MYTH: Sir Isaac Newton "discovered" gravity when an apple fell on his head.
Newton's apple legend isn't true, but like many urban legends, it's an embellished version of something that actually happened. An apple didn't fall on Newton's head, but Newton did start theorizing about gravity when he saw an apple falling from a tree and started thinking about it.
The very event was inscribed in Sir Isaac Newton's memoir, where he recalls going outside after dinner with a friend.
Of course, today our account of physics is far more precise than Newton's notion of gravity. He didn't account for General Relativity, theorized by Albert Einstein more than 200 years after Newton died, and developing ideas in Quantum Mechanics problematize Newton's theories even more.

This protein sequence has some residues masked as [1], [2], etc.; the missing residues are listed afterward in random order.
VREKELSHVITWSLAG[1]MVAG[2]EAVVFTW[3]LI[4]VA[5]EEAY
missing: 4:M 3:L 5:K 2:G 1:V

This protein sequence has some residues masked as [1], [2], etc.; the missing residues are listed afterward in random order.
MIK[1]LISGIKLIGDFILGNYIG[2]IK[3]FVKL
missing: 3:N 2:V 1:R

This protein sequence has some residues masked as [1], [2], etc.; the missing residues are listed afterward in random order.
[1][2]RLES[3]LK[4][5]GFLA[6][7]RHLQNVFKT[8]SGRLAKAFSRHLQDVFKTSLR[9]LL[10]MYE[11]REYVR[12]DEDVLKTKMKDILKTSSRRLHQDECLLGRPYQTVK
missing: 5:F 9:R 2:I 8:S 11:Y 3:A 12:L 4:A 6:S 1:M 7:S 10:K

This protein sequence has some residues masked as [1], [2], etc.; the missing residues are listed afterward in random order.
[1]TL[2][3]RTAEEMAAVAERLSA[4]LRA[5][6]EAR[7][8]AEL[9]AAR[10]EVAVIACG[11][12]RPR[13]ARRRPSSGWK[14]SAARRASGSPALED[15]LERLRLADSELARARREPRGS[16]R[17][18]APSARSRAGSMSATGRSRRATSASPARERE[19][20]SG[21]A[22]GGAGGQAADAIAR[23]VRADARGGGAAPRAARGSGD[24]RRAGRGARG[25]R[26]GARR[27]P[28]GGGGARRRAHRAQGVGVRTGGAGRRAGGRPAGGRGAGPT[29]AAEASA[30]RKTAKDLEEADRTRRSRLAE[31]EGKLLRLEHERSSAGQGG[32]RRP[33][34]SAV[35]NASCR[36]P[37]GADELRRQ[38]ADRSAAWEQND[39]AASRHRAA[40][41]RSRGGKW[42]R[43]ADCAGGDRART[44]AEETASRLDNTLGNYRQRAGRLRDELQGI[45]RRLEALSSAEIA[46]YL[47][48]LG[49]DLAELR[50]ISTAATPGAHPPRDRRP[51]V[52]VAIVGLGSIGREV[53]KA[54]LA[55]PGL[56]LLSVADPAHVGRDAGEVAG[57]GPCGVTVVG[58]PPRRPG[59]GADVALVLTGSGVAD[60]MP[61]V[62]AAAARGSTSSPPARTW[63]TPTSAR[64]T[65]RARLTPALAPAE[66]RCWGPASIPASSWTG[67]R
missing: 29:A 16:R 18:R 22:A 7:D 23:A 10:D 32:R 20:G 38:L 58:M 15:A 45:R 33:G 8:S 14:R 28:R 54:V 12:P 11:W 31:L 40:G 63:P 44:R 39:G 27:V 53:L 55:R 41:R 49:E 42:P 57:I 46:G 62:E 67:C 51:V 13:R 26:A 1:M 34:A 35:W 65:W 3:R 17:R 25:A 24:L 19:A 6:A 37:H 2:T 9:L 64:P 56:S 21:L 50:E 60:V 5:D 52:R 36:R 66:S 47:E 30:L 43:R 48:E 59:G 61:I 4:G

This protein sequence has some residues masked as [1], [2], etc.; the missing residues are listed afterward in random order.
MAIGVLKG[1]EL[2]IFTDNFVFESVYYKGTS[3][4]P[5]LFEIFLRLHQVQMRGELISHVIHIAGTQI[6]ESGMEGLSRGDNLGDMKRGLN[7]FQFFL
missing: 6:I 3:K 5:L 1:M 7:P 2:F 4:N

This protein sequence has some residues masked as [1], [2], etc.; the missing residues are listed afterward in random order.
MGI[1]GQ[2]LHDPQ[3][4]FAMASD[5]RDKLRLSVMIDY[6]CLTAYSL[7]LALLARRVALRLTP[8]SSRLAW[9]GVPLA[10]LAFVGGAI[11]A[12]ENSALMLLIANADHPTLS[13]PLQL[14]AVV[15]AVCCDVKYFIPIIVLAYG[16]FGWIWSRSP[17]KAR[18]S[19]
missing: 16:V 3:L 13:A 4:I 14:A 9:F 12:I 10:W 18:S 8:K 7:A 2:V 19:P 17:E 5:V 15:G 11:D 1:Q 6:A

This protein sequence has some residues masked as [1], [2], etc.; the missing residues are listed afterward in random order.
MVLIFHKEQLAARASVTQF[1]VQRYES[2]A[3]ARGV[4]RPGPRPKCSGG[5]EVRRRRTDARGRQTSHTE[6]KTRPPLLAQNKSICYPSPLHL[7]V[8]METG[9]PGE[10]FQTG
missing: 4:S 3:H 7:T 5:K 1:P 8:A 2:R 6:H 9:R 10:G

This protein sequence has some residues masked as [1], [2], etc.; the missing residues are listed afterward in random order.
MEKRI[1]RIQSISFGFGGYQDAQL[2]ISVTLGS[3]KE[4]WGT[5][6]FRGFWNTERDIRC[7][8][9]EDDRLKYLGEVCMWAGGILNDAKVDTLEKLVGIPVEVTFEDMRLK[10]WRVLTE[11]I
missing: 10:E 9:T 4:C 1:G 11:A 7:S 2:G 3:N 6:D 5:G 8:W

we went into the garden, & drank thea under the shade of some appletrees, only he, & myself. amidst other discourse, he told me, he was just in the same situation, as when formerly, the notion of gravitation came into his mind. "why should that apple always descend perpendicularly to the ground," thought he to him self: occasion'd by the fall of an apple, as he sat in a comtemplative mood: "why should it not go sideways, or upwards? but constantly to the earths centre? assuredly, the reason is, that the earth draws it. there must be a drawing power in matter. & the sum of the drawing power in the matter of the earth must be in the earths center, not in any side of the earth. therefore dos this apple fall perpendicularly, or toward the center. if matter thus draws matter; it must be in proportion of its quantity. therefore the apple draws the earth, as well as the earth draws the apple."